How far away will my microphone pick up?FAQ #76
Question:Which microphone has the best reach or range?
The Myth of Microphone Reach
Shure is often asked "How far away will my microphone pick up?'" or "Which microphone has the best reach?" Both questions are based on a misunderstanding of how microphones work. This bulletin attempts to debunk the myth of microphone reach.
Myth: A microphone reaches out to capture sound.
Fact: A thermometer can only measure the temperature at its location; likewise a microphone can only respond to sound waves that travel to its location. It cannot "reach" out and capture the sound wave from a distance. A microphone measures local rapid variations in air pressure and provides an electrical output that mirrors these variations. These rapid air pressure variations are sensed as sound if they are within the hearing frequency range of 20 - 20,000 Hertz. The microphone is stimulated only by the sound waves that travel to it. Also, a microphone does not stop working at a certain distance away from a sound source. If a sound wave has enough energy to reach the microphone, then the microphone will provide an output signal that is proportional in strength to the sound wave.
Myth: A directional microphone enhances sound waves which approach from the front.
Fact: A directional microphone merely rejects sounds from directions other than the front. An omnidirectional microphone "hears" equally well in all directions. It does not reject any sound as it is insensitive to the direction of the passing sound wave. A unidirectional microphone "hears" well in certain directions and not so well in other directions. As an example, a cardioid microphone does not reject sound waves which approach from the front; is slightly “deaf” to sounds approaching from the left or right; and is very “deaf” to sounds approaching from the rear. So a cardioid microphone appears to enhance sound waves from the front, by being far less sensitive to sound waves from the left, right, and rear.
Myth: A microphone has a reach specification that can be measured in feet or meters.
Fact: A microphone’s effectiveness at different distances is primarily dependent on the background noise level. Let's use an example. For a nature film, you want to record the call of a wolf in the wilderness of Canada. The recording conditions are superb. There is no wind; the closest town is 100 miles away; your equipment is a state-of-the-art digital recorder with a quiet mic preamplifier. Your microphone is an omnidirectional dynamic. You spot a wolf about 1/2 mile away and start the recorder. The wolf howls for two minutes and you obtain a fantastic recording. [If you believe in microphone reach, your microphone has a reach of at least 1/2 mile.] The next week you are back in New York City. A wolf escapes from the Bronx Zoo, takes the subway to Manhattan, and is now howling on 6th Avenue at 59th Street, which happens to be 1/2 mile from your studio. You immediately activate your digital recorder and hang the same omnidirectional microphone outside your window to record the wolf, but much to your surprise all you hear is traffic and wind noise when you play back the recording. The wolf cannot be heard even though you saw it howling through your binoculars. Did the reach of the microphone somehow change? No, only the ambient noise conditions changed.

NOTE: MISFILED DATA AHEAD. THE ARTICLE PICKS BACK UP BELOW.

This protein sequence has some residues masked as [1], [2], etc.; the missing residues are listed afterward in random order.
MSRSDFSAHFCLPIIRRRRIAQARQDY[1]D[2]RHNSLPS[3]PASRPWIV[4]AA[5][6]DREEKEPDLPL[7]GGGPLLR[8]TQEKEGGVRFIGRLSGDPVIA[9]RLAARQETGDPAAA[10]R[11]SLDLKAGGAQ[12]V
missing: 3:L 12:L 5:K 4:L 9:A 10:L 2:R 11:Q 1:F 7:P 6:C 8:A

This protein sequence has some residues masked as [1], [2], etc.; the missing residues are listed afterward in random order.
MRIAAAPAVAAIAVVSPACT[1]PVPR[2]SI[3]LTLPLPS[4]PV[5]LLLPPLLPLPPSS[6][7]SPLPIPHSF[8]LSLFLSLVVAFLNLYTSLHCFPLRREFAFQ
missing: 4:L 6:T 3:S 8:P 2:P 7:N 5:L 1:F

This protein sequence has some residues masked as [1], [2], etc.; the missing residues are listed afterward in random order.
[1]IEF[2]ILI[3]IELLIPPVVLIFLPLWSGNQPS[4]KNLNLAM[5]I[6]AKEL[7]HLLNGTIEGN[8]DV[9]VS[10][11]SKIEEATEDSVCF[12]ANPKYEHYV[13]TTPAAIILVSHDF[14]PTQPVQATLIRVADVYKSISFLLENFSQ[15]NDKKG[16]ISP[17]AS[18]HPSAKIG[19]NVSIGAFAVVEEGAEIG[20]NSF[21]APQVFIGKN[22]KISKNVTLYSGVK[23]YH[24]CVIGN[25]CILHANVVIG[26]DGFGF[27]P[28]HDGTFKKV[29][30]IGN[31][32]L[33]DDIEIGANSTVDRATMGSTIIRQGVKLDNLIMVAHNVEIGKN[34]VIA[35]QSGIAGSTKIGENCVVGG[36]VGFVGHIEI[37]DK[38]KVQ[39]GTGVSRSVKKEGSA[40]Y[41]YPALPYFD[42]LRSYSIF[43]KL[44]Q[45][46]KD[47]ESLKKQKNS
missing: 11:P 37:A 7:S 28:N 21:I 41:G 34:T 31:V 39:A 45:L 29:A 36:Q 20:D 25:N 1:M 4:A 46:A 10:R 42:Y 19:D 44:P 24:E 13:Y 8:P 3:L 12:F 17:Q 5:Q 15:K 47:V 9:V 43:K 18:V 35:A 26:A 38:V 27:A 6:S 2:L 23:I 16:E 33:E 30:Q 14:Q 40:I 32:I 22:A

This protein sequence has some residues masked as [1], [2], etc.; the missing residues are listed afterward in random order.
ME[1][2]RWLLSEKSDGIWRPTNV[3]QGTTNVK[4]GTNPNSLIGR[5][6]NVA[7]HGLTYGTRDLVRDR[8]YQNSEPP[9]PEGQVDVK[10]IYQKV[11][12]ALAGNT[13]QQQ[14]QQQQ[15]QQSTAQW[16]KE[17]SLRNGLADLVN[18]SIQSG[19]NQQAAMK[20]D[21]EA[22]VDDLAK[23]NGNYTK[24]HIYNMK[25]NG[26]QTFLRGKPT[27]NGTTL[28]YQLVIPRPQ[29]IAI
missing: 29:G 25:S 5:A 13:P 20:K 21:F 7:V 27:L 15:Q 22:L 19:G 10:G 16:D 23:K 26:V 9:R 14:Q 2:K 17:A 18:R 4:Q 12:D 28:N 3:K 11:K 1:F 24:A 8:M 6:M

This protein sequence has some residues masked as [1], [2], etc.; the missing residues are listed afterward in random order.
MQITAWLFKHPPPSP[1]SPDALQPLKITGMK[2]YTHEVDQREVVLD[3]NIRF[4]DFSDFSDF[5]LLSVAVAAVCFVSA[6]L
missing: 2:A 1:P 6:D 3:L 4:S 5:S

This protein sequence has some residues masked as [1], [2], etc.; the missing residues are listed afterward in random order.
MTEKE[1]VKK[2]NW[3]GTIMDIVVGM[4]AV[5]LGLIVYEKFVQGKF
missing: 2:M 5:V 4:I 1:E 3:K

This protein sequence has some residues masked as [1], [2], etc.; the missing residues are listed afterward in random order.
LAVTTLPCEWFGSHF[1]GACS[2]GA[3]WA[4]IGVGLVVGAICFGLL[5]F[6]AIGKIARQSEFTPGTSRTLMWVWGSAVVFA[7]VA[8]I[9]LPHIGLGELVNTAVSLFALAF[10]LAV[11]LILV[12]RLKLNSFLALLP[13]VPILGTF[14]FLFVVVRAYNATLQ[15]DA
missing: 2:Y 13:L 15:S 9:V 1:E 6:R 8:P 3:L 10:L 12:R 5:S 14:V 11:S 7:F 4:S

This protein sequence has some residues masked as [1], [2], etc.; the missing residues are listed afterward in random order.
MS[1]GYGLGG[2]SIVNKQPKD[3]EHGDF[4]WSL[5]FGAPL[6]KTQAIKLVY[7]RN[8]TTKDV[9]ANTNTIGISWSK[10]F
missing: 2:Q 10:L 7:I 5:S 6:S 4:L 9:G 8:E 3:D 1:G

Myth: A shotgun microphone is like a zoom lens on a camera.
Fact: Using a shotgun mic is like taking a photo with the lens aimed down a cardboard tube. The image being photographed is not brought any closer, but the unwanted images to the sides are reduced or eliminated. A shotgun mic seems to bring the desired sound source closer because the unwanted sounds from the side and rear are attenuated. It is tempting, but misleading, to compare light with sound. Light waves and sound waves do have similarities, but many more differences. The most important difference is in wavelength. The wavelength of light is measured in millionths of an inch. The wavelength of sound is measured in inches and feet. For a zoom lens to be effective, its diameter must be hundreds of thousands times larger than the wavelength. A typical camera zoom lens is approximately 3 inches in diameter. But a "zoom lens" for sound waves (using the same ratio) would have to be tens, even hundreds, of miles in diameter. There is an acoustical device, called a parabolic reflector, that can be combined with a microphone for distant pickup. However, it will be limited by unwanted ambient noise. To be effective at lower frequencies, the parabolic reflector must be six to eight feet in diameter. It is the extremely long wavelengths that make sound so difficult to control, manipulate, and focus.